"Well, we have a budget, we've always had a budget," said Red Sox general manager Ben Cherington, who recently pulled the trigger on a deal to bring A's closer Andrew Bailey to Boston. "There's different ways to fit what you need to do into that budget. Some winters, that means being involved in certain free agents and some winters, it means being involved in trades, and some winters it means both.
"This winter, it's really meant both. We're actively exploring ways to make the team better in free agency and through trades. As I said, the offseason certainly isn't over. We've got a lot of time between now and Spring Training, and we're going to continue to look for ways to upgrade the team."
Toronto possesses one of the most impressive young cores of players in the Majors and one of the wealthiest ownership groups in Rogers Communications, but it, too, has decided to sit out the free-agent market this offseason.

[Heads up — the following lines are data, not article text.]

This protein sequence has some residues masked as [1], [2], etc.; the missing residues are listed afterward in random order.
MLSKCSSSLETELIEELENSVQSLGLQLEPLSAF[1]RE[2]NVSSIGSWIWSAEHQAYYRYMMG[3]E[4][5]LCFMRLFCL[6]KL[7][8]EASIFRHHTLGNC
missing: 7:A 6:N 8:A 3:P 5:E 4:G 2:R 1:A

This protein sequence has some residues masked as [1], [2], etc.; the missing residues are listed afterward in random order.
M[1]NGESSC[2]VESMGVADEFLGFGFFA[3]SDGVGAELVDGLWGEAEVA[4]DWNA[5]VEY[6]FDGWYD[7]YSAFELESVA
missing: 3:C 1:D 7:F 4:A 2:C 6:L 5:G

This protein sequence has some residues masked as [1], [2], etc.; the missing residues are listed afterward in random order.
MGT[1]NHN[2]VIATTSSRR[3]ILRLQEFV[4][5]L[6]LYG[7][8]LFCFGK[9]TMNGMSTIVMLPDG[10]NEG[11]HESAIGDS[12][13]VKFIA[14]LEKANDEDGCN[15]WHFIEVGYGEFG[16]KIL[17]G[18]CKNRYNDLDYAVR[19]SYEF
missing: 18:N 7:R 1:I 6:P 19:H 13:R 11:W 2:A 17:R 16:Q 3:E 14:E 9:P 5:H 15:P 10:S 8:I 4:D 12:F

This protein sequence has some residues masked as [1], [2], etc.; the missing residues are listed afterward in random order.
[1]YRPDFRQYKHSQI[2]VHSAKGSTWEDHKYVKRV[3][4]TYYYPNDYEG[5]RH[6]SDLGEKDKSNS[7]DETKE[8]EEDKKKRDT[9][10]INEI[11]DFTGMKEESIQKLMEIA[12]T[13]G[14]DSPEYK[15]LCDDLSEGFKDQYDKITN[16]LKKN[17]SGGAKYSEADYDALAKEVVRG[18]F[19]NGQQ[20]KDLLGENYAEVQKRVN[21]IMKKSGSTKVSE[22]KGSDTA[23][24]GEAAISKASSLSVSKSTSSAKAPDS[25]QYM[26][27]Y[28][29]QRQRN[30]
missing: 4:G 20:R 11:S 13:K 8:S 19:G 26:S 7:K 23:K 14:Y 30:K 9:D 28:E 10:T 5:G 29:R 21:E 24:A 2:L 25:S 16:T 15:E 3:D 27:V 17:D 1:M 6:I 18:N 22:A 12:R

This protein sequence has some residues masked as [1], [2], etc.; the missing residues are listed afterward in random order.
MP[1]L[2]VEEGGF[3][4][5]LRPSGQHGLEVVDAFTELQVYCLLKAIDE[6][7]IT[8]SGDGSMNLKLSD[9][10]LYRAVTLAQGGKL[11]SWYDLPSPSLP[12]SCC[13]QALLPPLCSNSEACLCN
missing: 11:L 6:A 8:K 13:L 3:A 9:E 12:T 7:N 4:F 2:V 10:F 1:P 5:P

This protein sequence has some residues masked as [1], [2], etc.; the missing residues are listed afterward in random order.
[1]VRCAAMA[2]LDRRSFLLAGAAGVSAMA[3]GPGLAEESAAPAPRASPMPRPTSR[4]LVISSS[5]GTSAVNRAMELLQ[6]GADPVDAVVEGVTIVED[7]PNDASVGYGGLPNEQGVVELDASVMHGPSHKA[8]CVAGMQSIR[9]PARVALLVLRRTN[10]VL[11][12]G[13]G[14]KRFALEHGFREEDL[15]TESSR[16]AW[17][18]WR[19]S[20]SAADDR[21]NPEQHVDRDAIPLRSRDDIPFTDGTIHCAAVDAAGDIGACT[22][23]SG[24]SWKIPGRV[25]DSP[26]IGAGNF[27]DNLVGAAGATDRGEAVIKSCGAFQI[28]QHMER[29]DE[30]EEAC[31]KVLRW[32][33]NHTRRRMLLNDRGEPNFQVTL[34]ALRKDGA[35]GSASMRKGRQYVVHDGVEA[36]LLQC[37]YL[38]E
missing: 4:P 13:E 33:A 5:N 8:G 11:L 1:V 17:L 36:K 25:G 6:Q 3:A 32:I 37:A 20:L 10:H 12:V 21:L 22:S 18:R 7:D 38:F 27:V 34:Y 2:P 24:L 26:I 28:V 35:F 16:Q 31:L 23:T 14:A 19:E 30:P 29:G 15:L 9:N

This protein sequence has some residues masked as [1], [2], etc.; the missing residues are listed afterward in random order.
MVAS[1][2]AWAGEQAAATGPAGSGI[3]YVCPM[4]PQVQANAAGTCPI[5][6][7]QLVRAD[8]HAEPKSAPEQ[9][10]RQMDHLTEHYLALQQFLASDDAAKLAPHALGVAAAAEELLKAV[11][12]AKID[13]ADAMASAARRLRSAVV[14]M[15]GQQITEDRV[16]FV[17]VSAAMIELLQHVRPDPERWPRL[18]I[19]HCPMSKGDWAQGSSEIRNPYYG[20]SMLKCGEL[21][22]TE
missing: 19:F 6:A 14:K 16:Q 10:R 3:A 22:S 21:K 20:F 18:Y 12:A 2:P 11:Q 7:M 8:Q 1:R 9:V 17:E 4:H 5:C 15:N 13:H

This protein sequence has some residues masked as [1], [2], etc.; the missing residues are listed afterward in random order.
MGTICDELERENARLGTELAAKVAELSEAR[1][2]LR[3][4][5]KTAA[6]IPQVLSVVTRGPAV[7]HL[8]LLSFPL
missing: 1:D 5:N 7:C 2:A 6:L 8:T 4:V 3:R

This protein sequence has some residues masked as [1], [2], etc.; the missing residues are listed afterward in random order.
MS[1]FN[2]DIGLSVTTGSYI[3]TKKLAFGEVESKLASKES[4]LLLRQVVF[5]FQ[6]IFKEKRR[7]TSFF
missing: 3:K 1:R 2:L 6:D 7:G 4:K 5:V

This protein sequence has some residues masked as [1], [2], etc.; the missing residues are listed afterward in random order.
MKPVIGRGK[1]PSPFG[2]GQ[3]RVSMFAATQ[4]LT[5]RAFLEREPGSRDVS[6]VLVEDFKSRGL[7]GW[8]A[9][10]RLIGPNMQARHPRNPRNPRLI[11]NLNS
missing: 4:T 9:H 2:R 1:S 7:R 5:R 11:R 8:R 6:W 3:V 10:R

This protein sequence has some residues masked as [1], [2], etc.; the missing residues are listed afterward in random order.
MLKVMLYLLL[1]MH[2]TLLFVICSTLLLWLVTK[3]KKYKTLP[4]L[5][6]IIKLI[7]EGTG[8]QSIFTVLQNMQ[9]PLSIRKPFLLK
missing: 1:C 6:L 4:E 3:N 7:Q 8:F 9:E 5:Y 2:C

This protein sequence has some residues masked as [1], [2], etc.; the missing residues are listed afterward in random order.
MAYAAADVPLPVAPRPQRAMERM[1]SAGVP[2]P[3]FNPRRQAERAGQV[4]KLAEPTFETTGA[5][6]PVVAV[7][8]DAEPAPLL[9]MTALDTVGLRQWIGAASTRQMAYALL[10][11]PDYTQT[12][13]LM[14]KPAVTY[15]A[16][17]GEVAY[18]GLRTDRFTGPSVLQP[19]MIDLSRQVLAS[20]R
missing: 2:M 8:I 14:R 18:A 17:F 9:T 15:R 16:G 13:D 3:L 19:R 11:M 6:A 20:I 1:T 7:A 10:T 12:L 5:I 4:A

General manager Alex Anthopoulos remains steadfast in his dedication to build a team that has a chance to compete not only next season but in future years as well. That means avoiding the long-term contracts often handed out in free agency, putting an added emphasis on player development and obtaining talent that is still under team control.
Anthopoulos did just that when he acquired closer Sergio Santos from Chicago. It was a move that was made with one eye on the present and one eye on the future.
"There's parameters with payroll, and boundaries, or whatever people want to use there, that lends itself to us being a little more aggressive in the trade market and having to be creative," Anthopoulos said. "That's not to say our payroll isn't going up and so on, but it's not a bottomless pit.
"I have what I have available. I'm going to make that work, and we're going to try to put a competitive and world championship club on the field."
Baltimore seems to be following in Toronto's footsteps with its recent strategy. The club went through an exhausting search for a new general manager before coming to terms with Dan Duquette.